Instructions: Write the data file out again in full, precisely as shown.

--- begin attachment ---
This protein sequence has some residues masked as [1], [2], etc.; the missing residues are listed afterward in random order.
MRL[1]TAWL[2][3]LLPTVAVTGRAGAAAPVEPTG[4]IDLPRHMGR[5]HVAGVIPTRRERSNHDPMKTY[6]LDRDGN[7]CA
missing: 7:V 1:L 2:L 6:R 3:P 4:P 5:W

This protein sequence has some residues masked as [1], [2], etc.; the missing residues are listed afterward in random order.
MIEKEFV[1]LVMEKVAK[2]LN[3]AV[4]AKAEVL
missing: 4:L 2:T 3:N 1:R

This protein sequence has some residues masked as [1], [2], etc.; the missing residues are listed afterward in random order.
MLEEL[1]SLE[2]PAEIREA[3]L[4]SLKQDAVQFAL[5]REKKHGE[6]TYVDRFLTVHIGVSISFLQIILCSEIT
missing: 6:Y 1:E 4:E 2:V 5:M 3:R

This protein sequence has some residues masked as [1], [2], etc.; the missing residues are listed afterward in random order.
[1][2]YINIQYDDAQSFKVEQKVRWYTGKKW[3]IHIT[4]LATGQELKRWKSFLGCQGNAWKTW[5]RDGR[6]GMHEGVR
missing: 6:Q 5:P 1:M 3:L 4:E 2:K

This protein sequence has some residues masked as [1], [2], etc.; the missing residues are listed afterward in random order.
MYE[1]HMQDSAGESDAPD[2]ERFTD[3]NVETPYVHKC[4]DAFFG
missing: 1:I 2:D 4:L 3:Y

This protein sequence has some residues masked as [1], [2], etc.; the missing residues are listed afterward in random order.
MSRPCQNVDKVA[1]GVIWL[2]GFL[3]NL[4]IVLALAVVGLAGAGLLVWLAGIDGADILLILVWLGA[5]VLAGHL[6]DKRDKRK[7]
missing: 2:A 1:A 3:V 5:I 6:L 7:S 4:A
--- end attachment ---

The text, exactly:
This protein sequence has some residues masked as [1], [2], etc.; the missing residues are listed afterward in random order.
MRL[1]TAWL[2][3]LLPTVAVTGRAGAAAPVEPTG[4]IDLPRHMGR[5]HVAGVIPTRRERSNHDPMKTY[6]LDRDGN[7]CA
missing: 7:V 1:L 2:L 6:R 3:P 4:P 5:W

This protein sequence has some residues masked as [1], [2], etc.; the missing residues are listed afterward in random order.
MIEKEFV[1]LVMEKVAK[2]LN[3]AV[4]AKAEVL
missing: 4:L 2:T 3:N 1:R

This protein sequence has some residues masked as [1], [2], etc.; the missing residues are listed afterward in random order.
MLEEL[1]SLE[2]PAEIREA[3]L[4]SLKQDAVQFAL[5]REKKHGE[6]TYVDRFLTVHIGVSISFLQIILCSEIT
missing: 6:Y 1:E 4:E 2:V 5:M 3:R

This protein sequence has some residues masked as [1], [2], etc.; the missing residues are listed afterward in random order.
[1][2]YINIQYDDAQSFKVEQKVRWYTGKKW[3]IHIT[4]LATGQELKRWKSFLGCQGNAWKTW[5]RDGR[6]GMHEGVR
missing: 6:Q 5:P 1:M 3:L 4:E 2:K

This protein sequence has some residues masked as [1], [2], etc.; the missing residues are listed afterward in random order.
MYE[1]HMQDSAGESDAPD[2]ERFTD[3]NVETPYVHKC[4]DAFFG
missing: 1:I 2:D 4:L 3:Y

This protein sequence has some residues masked as [1], [2], etc.; the missing residues are listed afterward in random order.
MSRPCQNVDKVA[1]GVIWL[2]GFL[3]NL[4]IVLALAVVGLAGAGLLVWLAGIDGADILLILVWLGA[5]VLAGHL[6]DKRDKRK[7]
missing: 2:A 1:A 3:V 5:I 6:L 7:S 4:A